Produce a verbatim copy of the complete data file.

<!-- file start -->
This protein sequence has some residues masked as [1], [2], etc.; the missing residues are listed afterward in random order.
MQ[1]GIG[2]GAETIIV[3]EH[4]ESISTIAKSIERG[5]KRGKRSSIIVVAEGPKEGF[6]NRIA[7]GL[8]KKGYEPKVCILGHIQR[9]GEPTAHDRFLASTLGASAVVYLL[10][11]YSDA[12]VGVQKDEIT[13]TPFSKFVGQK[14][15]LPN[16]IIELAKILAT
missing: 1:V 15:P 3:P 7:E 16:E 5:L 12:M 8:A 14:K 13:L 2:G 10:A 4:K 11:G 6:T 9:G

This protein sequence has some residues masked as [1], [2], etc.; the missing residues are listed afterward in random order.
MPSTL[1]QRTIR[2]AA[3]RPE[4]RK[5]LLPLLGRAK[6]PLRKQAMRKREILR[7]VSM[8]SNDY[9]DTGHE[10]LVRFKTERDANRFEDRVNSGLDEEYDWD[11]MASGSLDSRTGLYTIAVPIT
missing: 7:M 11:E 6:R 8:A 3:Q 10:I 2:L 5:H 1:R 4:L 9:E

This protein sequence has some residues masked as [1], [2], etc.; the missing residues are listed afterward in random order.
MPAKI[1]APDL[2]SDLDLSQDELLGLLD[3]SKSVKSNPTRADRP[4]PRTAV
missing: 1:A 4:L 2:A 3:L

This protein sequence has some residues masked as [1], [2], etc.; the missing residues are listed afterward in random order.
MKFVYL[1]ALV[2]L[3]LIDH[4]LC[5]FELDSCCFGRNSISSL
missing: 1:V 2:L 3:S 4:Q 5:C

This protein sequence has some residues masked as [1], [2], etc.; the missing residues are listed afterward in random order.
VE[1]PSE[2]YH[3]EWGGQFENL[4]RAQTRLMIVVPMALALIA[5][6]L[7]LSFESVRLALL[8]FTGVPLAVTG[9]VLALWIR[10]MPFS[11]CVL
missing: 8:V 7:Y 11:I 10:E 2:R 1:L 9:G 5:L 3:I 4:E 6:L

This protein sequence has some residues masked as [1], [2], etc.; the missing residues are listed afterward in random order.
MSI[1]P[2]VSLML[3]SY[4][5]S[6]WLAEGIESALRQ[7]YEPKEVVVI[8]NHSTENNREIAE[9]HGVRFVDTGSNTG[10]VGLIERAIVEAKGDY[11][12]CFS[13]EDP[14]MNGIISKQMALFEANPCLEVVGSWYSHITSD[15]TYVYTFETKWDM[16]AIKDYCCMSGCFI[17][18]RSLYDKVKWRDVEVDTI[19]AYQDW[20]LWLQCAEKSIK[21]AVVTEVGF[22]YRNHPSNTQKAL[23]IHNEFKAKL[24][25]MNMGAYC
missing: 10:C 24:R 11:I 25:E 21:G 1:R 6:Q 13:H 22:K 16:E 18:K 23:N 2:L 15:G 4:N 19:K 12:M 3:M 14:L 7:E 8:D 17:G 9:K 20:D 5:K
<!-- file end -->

This protein sequence has some residues masked as [1], [2], etc.; the missing residues are listed afterward in random order.
MQ[1]GIG[2]GAETIIV[3]EH[4]ESISTIAKSIERG[5]KRGKRSSIIVVAEGPKEGF[6]NRIA[7]GL[8]KKGYEPKVCILGHIQR[9]GEPTAHDRFLASTLGASAVVYLL[10][11]YSDA[12]VGVQKDEIT[13]TPFSKFVGQK[14][15]LPN[16]IIELAKILAT
missing: 1:V 15:P 3:P 7:E 16:E 5:L 12:M 8:A 14:K 13:L 2:G 10:A 4:K 11:G 6:T 9:G

This protein sequence has some residues masked as [1], [2], etc.; the missing residues are listed afterward in random order.
MPSTL[1]QRTIR[2]AA[3]RPE[4]RK[5]LLPLLGRAK[6]PLRKQAMRKREILR[7]VSM[8]SNDY[9]DTGHE[10]LVRFKTERDANRFEDRVNSGLDEEYDWD[11]MASGSLDSRTGLYTIAVPIT
missing: 7:M 11:E 6:R 8:A 3:Q 10:I 2:L 5:H 1:R 4:L 9:E

This protein sequence has some residues masked as [1], [2], etc.; the missing residues are listed afterward in random order.
MPAKI[1]APDL[2]SDLDLSQDELLGLLD[3]SKSVKSNPTRADRP[4]PRTAV
missing: 1:A 4:L 2:A 3:L

This protein sequence has some residues masked as [1], [2], etc.; the missing residues are listed afterward in random order.
MKFVYL[1]ALV[2]L[3]LIDH[4]LC[5]FELDSCCFGRNSISSL
missing: 1:V 2:L 3:S 4:Q 5:C

This protein sequence has some residues masked as [1], [2], etc.; the missing residues are listed afterward in random order.
VE[1]PSE[2]YH[3]EWGGQFENL[4]RAQTRLMIVVPMALALIA[5][6]L[7]LSFESVRLALL[8]FTGVPLAVTG[9]VLALWIR[10]MPFS[11]CVL
missing: 8:V 7:Y 11:I 10:E 2:R 1:L 9:G 5:L 3:I 4:E 6:L

This protein sequence has some residues masked as [1], [2], etc.; the missing residues are listed afterward in random order.
MSI[1]P[2]VSLML[3]SY[4][5]S[6]WLAEGIESALRQ[7]YEPKEVVVI[8]NHSTENNREIAE[9]HGVRFVDTGSNTG[10]VGLIERAIVEAKGDY[11][12]CFS[13]EDP[14]MNGIISKQMALFEANPCLEVVGSWYSHITSD[15]TYVYTFETKWDM[16]AIKDYCCMSGCFI[17][18]RSLYDKVKWRDVEVDTI[19]AYQDW[20]LWLQCAEKSIK[21]AVVTEVGF[22]YRNHPSNTQKAL[23]IHNEFKAKL[24][25]MNMGAYC
missing: 10:C 24:R 11:I 25:E 21:G 1:R 6:Q 13:H 22:K 16:E 18:K 23:N 2:L 15:G 4:N 19:K 12:M 3:M 14:L 7:E 8:D 17:G 9:K 20:D 5:K